There are two main types of thermodynamic processes: the reversible and irreversible. The reversible process is the ideal process which never occurs, while the irreversible process is the natural process that is commonly found in the nature.
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When the system undergoes a change from its initial state to the final state, the system is said to have undergone a process. During the thermodynamic process, one or more of the properties of the system like temperature, pressure, volume, enthalpy or heat, entropy, etc. changes. The second law of thermodynamics enables us to classify all the processes under two main categories: reversible or ideal processes and irreversible or natural processes.
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What is a Reversible Process?
The process in which the system and surroundings can be restored to the initial state from the final state without producing any changes in the thermodynamics properties of the universe is called a reversible process. In the figure below, let us suppose that the system has undergone a change from state A to state B. If the system can be restored from state B to state A, and there is no change in the universe, then the process is said to be a reversible process. The reversible process can be reversed completely and there is no trace left to show that the system had undergone thermodynamic change.
For the system to undergo reversible change, it should occur infinitely slowly due to infinitesimal gradient. During reversible process all the changes in state that occur in the system are in thermodynamic equilibrium with each other.
Thus there are two important conditions for the reversible process to occur. Firstly, the process should occur in infinitesimally small time and secondly all of the initial and final state of the system should be in equilibrium with each other.
If during the reversible process the heat content of the system remains constant, i.e. it is adiabatic process, then the process is also isentropic process, i.e. the entropy of the system remains constant.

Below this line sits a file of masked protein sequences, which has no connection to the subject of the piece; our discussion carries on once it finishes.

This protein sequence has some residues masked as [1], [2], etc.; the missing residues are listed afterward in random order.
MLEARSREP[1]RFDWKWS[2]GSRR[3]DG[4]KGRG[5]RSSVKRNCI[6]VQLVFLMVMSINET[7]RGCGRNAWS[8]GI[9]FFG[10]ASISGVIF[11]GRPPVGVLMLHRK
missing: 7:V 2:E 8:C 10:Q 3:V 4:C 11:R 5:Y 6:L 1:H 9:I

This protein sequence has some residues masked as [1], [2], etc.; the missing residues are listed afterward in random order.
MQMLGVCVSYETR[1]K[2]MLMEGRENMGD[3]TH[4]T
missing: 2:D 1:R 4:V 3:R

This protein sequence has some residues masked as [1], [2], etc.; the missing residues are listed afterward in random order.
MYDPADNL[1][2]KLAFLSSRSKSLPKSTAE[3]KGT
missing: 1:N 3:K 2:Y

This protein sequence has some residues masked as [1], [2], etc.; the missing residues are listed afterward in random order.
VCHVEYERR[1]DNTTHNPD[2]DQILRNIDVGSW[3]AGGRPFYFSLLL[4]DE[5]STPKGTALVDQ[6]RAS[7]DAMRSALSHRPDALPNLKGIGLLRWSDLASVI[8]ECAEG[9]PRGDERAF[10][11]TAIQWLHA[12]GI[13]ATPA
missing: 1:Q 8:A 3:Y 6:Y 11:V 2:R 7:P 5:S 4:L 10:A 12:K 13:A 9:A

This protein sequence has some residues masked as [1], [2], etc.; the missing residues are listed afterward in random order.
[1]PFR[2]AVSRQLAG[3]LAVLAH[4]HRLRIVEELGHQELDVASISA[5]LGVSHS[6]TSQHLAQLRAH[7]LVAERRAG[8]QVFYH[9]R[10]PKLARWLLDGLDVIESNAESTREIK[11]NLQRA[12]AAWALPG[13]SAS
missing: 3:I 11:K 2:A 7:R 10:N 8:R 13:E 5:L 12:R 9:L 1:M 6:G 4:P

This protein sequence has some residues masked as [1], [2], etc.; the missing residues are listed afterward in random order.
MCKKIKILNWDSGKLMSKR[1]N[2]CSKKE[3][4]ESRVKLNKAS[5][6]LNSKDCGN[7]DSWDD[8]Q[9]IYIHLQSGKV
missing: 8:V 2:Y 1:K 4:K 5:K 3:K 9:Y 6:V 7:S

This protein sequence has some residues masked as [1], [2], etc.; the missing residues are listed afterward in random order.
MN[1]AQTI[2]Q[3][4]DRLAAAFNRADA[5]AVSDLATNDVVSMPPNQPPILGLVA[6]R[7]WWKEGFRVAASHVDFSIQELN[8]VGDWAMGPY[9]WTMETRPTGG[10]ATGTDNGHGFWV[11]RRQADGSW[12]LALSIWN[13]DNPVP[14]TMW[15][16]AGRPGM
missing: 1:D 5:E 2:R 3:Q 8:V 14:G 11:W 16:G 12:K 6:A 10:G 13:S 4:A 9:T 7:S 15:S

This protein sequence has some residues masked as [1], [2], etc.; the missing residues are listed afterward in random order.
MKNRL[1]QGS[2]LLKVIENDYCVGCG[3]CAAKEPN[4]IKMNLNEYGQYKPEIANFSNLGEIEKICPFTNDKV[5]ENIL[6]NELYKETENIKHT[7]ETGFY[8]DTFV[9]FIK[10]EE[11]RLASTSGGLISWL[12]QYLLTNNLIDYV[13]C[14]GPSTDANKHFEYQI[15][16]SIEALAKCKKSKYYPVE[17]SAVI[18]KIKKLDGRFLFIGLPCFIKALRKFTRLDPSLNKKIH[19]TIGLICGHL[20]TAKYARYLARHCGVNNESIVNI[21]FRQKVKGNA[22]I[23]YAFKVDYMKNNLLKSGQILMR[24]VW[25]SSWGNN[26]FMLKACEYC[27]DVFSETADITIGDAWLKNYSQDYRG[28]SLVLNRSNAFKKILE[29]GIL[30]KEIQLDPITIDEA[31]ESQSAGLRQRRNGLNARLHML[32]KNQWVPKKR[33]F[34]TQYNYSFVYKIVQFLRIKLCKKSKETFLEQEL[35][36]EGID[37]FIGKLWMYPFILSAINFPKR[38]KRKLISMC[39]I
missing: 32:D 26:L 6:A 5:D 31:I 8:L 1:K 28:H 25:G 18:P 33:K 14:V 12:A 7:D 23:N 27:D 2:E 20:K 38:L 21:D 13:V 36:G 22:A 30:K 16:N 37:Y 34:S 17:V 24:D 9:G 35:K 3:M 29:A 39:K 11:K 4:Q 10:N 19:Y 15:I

The phenomenon of undergoing reversible change is also called reversibility. In actual practice the reversible process never occurs, thus it is an ideal or hypothetical process.
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What is an Irreversible Process?
The irreversible process is also called the natural process because all the processes occurring in nature are irreversible processes. The natural process occurs due to the finite gradient between the two states of the system. For instance, heat flow between two bodies occurs due to the temperature gradient between the two bodies; this is in fact the natural flow of heat. Similarly, water flows from high level to low level, current moves from high potential to low potential, etc.
Here are some important points about the irreversible process:
1) In the irreversible process the initial state of the system and surroundings cannot be restored from the final state.
2) During the irreversible process the various states of the system on the path of change from initial state to final state are not in equilibrium with each other.
3) During the irreversible process the entropy of the system increases decisively and it cannot be reduced back to its initial value.
4) The phenomenon of a system undergoing irreversible process is called as irreversibility.